When to Use Django Model() vs Model.objects.create()

In Django, creating and working with database records is fundamental part of web application development. When its comes to creating new records, you have two primary options: using the Model() constructor or the Model.objects.create() method. In this blog post, we will explore the differences between these two approaches and discuss when it is appropriate to use each.

Using the Model() Constructor

Creating a Model Instance

The Model() constructor allows you to create a new instance of a model without saving it to the database immediately. This means that record is not added to the database until you explicitly call the save() method on the model instance.

from myapp.models import MyModel

# Create a model instance
new_instance = MyModel(field1='Value1', field2='Value2')

# Save the instance to the database

Use Cases for Model() Constructor:

  • When you need to manipulate the instance or set additional attributes before saving it to database.
  • In situations where you want to save multiple instances at once to minimize database queries.

Using Model.objects.create()

Creating and Saving a Model Instance

The Model.objects.create() method combines instance creation and saving in a single step. It creates a new model instance with the provided values and immediately saves it to the database.

from myapp.models import MyModel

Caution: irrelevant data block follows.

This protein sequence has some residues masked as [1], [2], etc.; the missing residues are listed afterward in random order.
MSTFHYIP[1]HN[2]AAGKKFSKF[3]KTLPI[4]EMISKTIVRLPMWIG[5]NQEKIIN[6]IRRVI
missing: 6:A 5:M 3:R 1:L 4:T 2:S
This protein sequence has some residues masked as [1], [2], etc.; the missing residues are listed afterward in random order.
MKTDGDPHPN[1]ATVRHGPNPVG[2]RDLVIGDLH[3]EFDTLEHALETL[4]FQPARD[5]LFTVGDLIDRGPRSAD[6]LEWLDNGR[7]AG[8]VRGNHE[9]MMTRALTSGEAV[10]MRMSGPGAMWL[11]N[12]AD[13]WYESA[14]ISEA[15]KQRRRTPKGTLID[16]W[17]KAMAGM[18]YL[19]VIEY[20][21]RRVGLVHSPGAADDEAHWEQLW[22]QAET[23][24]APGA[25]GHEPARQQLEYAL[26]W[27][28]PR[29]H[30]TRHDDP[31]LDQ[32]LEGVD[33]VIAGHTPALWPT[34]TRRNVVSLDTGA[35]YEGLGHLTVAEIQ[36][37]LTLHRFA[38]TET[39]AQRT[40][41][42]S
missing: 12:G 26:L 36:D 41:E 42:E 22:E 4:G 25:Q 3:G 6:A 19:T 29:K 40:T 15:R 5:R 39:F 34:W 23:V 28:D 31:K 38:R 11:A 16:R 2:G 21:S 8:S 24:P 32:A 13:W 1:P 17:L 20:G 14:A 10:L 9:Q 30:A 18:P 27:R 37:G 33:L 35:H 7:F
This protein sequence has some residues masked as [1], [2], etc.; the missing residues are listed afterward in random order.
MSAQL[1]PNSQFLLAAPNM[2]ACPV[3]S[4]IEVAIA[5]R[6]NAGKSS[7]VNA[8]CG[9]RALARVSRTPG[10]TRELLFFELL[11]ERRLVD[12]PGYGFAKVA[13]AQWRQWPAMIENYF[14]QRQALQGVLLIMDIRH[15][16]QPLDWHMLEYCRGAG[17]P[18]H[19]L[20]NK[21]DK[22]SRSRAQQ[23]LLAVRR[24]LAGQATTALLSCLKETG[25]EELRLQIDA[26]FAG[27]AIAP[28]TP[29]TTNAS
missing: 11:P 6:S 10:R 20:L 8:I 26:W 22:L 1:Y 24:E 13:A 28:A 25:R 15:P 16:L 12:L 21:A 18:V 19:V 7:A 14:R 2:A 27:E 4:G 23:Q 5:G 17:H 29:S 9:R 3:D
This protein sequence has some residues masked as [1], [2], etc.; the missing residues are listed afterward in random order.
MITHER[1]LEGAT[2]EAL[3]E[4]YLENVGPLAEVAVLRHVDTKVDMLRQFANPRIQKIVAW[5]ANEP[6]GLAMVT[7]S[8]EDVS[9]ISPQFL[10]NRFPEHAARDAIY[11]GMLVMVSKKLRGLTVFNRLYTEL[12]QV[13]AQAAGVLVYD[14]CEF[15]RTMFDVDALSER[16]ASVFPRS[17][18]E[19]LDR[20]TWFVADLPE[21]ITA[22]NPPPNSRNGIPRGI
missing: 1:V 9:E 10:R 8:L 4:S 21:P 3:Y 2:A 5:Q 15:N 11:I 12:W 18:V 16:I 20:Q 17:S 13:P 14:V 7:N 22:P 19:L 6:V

# Create and save a model instance
MyModel.objects.create(field1='Value1', field2='Value2')

Use Cases for Model.objects.create():

  • When you want to create and save a new model instance in one concise step, avoiding the need to call save() separately.
  • For simple record creation where you don’t need to perform additional actions on the instance before saving it.

Choosing the Right Approach

The choice between using the Model() constructor and Model.objects.create() depends on the specific requirements of application and context in which you are working. Here are some considerations to help you decide:

  • If you need to perform additional operations or validations before saving the instance using the Model() constructor allows you to do so.
  • When you want to create and save a record in a single step, Model.objects.create() is more concise and convenient.
  • If you are dealing with multiple instances that need to be saved at once, creating instances with the Model() constructor and saving them together can help minimize database queries.


Both the Model() constructor and Model.objects.create() are valuable tools for creating records in a Django application. Your choice between two should be based on the specific requirements of your project, whether its a matter of convenience, data manipulation, or database query optimization.. Understanding when to use each method allows you to efficiently work with Django models and manage your applications data effectively.